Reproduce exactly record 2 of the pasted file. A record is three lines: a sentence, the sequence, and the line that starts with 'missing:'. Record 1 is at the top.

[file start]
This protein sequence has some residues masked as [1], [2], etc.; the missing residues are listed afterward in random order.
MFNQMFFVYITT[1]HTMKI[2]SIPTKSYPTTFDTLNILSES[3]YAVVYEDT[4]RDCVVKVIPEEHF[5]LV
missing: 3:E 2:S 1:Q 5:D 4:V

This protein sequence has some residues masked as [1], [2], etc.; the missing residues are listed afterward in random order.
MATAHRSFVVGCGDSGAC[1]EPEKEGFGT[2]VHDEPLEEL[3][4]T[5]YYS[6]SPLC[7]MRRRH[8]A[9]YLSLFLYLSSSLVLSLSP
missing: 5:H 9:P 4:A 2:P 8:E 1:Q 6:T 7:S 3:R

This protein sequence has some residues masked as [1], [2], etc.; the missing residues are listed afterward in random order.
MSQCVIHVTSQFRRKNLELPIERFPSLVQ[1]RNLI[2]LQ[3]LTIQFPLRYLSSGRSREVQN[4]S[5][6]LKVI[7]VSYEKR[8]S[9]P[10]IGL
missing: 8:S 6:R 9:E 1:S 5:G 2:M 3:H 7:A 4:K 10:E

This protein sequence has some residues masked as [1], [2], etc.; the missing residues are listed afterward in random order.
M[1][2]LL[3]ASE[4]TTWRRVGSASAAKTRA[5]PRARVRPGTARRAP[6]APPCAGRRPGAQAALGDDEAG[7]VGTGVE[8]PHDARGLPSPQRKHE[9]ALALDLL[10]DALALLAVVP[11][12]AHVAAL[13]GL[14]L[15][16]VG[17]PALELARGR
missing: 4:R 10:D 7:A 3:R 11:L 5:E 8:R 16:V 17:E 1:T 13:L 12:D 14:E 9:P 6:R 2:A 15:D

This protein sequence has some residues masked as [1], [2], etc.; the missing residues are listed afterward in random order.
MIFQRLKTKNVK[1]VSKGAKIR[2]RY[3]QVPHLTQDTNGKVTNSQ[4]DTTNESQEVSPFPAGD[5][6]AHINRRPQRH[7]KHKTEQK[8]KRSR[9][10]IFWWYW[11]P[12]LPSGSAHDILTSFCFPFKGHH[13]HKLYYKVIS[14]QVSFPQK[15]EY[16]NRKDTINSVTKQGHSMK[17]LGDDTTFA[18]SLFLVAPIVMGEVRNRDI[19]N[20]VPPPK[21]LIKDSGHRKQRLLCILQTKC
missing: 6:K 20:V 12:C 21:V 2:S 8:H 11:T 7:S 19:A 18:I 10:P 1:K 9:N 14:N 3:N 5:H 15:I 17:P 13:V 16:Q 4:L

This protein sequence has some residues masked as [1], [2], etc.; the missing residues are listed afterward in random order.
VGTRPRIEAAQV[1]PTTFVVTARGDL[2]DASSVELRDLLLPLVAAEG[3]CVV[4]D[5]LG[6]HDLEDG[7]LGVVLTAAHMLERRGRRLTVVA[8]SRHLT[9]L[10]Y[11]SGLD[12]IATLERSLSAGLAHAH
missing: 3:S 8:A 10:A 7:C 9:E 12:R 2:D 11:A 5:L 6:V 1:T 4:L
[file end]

This protein sequence has some residues masked as [1], [2], etc.; the missing residues are listed afterward in random order.
MATAHRSFVVGCGDSGAC[1]EPEKEGFGT[2]VHDEPLEEL[3][4]T[5]YYS[6]SPLC[7]MRRRH[8]A[9]YLSLFLYLSSSLVLSLSP
missing: 5:H 9:P 4:A 2:P 8:E 1:Q 6:T 7:S 3:R